Maria Carolina of Austria was Marie Antoinette's favorite sister, and the women shared similar fates. They accepted arranged marriages orchestrated by their mother, Empress Maria Theresa, and the public imperiled their respective thrones. The sisters were the only ones among their siblings to reign as queens, but those crowns forced them apart. Marie Antoinette went to France, while Maria Carolina voyaged to Naples.
The French populace blamed Marie Antoinette for their problems, and her sister faced opposition in Naples. Viewed as a power-hungry outsider, Maria Carolina was reluctant to accept the title at first. She dreaded her marriage to King Ferdinand, and their first night as a wedded couple ended in disaster. She went on to have over a dozen children with him and ruled his kingdom, but her influence couldn't spare Marie Antoinette's life.
The Habsburg dynasty had power all over Europe, but they languished for it. Maria Carolina was no exception.
As the 10th and 11th daughters born to Empress Maria Theresa, Maria Carolina and Marie Antoinette were close from birth. In childhood, the sisters spent all their time together - the empress even threatened to separate the girls when they misbehaved.
Maria Carolina and Marie Antoinette lost their father when they were 13 and 10, respectively, and Maria Theresa warned things would change for them, noting:
[Maria Carolina and Marie Antoinette] are greatly to be pitied. Their good father idolized them and could never refuse them anything. It will be changed times now.
After the passing, Maria Theresa plotted marriage alliances for the girls, particularly eyeing the French royal family.
Roman Empress Maria Theresa Habsburg viewed her 11 daughters as political currency, helping to strengthen alliances with other territories. Accordingly, Maria Theresa carefully orchestrated the women's marriages. When the empress arranged a union between her daughter Maria Josepha and Ferdinand IV of Naples, she said:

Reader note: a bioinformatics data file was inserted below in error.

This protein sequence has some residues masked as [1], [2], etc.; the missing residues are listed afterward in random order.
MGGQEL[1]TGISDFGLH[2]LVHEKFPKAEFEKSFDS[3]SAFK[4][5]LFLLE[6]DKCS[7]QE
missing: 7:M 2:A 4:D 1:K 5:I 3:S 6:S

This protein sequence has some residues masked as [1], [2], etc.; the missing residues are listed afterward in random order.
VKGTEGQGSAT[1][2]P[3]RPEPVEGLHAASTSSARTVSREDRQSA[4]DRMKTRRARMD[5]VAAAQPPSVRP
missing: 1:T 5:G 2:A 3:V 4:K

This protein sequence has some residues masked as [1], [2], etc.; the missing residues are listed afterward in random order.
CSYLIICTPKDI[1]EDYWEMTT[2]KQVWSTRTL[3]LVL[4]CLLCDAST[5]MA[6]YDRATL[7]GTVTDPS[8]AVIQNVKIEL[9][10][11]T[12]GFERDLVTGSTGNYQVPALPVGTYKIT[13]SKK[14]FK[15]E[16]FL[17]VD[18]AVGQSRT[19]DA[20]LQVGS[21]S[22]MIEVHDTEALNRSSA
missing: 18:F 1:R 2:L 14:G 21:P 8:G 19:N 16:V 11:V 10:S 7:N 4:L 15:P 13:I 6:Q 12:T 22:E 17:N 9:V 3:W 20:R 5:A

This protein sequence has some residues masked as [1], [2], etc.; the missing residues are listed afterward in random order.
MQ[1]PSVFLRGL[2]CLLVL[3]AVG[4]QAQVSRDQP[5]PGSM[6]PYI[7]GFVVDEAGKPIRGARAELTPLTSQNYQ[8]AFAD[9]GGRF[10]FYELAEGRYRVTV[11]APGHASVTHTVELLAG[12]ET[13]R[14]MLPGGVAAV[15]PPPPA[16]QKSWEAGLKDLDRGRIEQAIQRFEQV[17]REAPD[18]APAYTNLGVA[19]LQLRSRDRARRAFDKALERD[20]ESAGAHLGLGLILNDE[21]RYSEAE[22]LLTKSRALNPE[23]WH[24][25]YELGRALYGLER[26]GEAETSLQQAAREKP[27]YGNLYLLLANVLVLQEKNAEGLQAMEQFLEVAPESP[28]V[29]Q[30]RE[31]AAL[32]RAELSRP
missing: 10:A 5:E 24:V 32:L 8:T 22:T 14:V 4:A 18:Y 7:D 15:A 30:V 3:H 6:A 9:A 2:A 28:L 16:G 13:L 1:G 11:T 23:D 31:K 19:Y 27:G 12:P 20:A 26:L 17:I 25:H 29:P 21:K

I consider Josepha as a political [leverage], and if she does her duty towards her husband and her God, then I will be content.
Maria Theresa so desperately wanted one of her children to marry Ferdinand that she betrothed three of them to the same man. The first daughter in line, Maria Johanna, passed at 12. The second, Maria Josepha, succumbed to smallpox just before leaving for Naples.
Not one to let an opportunity slip by, Maria Theresa ordered another daughter, Maria Carolina, to marry Ferdinand.
When Maria Carolina married Ferdinand IV of Naples in 1768, she wept. Marriage meant leaving her home and Marie Antoinette behind. The girl had never even met her betrothed, and after her wedding night, Maria Carolina declared her desire to cease living. She wrote:
One suffers real martyrdom, which is all the greater because one must pretend outwardly to be happy... If religion had not said to me: "Think about God," I would have [offed] myself rather than live as I did live for eight days.
Maria Carolina ruled her husband's kingdom. When asked a question, King Ferdinand reportedly said, "Ask my wife, she knows everything!" But the young husband also suspected his wife of infidelity. In particular, he thought she was having an affair with Sir John Acton, an officer who helped strengthen the Neapolitan Navy.
Once, an incensed Ferdinand supposedly yelled at his wife, "I am trying to surprise you together. I will [slay] you both, and have [you]... thrown out of the windows of the palace!"